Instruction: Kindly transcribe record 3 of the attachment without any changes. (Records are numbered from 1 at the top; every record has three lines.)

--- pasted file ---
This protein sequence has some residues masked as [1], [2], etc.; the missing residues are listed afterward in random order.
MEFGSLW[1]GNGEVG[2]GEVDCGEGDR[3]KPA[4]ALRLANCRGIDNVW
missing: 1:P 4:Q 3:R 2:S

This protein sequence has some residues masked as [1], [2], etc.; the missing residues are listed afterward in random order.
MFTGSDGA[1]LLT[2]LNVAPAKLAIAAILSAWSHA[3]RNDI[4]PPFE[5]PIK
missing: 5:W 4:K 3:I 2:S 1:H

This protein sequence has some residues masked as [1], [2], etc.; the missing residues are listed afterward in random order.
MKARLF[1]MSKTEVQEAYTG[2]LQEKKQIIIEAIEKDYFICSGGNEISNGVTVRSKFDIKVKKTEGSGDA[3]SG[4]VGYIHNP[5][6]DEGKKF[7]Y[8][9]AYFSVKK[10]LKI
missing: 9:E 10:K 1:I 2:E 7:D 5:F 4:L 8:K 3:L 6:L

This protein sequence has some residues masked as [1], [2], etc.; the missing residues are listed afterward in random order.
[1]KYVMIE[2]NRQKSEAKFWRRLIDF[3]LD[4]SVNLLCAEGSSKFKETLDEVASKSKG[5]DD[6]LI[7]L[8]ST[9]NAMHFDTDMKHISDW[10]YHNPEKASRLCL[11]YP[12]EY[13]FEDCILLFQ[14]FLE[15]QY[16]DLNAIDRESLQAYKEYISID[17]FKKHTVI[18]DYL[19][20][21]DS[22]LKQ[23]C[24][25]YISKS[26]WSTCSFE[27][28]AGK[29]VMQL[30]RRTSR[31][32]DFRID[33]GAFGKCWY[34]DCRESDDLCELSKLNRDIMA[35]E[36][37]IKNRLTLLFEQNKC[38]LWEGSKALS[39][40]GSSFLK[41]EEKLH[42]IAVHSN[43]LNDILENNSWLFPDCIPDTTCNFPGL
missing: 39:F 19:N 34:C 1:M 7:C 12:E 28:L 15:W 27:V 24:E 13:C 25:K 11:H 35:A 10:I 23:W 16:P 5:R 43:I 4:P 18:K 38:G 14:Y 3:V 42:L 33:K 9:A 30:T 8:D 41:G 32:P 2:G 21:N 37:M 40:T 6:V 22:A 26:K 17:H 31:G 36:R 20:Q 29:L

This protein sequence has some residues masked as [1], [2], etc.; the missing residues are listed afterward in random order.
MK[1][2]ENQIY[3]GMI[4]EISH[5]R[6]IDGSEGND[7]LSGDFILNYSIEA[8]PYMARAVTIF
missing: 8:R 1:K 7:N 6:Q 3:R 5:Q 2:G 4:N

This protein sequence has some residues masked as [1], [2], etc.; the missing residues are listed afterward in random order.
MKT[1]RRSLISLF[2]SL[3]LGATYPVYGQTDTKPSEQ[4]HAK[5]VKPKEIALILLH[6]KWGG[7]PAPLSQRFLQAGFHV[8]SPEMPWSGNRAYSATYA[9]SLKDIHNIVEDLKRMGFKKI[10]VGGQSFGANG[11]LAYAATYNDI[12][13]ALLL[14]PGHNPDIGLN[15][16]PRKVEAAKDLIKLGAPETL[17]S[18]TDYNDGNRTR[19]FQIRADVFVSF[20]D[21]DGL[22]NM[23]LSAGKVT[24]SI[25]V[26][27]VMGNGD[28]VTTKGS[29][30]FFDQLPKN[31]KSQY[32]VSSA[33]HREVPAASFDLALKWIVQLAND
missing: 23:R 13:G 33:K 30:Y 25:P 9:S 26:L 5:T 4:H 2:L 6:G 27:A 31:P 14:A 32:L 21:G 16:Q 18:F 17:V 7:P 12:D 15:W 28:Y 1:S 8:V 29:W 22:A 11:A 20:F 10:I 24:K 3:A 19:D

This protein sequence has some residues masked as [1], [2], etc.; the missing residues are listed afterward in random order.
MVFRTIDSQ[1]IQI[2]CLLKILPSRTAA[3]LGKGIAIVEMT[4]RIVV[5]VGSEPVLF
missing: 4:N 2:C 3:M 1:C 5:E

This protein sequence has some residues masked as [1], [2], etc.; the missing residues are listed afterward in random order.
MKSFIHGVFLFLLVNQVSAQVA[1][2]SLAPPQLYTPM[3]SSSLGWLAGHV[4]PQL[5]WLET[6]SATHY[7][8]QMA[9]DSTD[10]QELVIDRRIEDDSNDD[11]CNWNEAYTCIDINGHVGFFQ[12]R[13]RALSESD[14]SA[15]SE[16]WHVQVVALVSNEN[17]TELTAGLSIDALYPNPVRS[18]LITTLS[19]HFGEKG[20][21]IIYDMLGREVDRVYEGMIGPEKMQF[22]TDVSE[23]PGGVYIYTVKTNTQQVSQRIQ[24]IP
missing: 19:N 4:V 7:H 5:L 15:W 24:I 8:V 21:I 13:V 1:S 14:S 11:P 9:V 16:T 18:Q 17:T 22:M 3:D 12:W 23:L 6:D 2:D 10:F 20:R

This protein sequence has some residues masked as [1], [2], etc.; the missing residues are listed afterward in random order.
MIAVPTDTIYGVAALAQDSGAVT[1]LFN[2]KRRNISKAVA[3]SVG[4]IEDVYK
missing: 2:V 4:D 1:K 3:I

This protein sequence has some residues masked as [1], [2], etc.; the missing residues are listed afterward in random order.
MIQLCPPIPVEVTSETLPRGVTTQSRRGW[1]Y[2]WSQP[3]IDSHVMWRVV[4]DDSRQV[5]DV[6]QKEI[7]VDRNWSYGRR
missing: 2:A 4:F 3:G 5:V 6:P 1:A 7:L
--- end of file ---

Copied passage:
This protein sequence has some residues masked as [1], [2], etc.; the missing residues are listed afterward in random order.
MKARLF[1]MSKTEVQEAYTG[2]LQEKKQIIIEAIEKDYFICSGGNEISNGVTVRSKFDIKVKKTEGSGDA[3]SG[4]VGYIHNP[5][6]DEGKKF[7]Y[8][9]AYFSVKK[10]LKI
missing: 9:E 10:K 1:I 2:E 7:D 5:F 4:L 8:K 3:L 6:L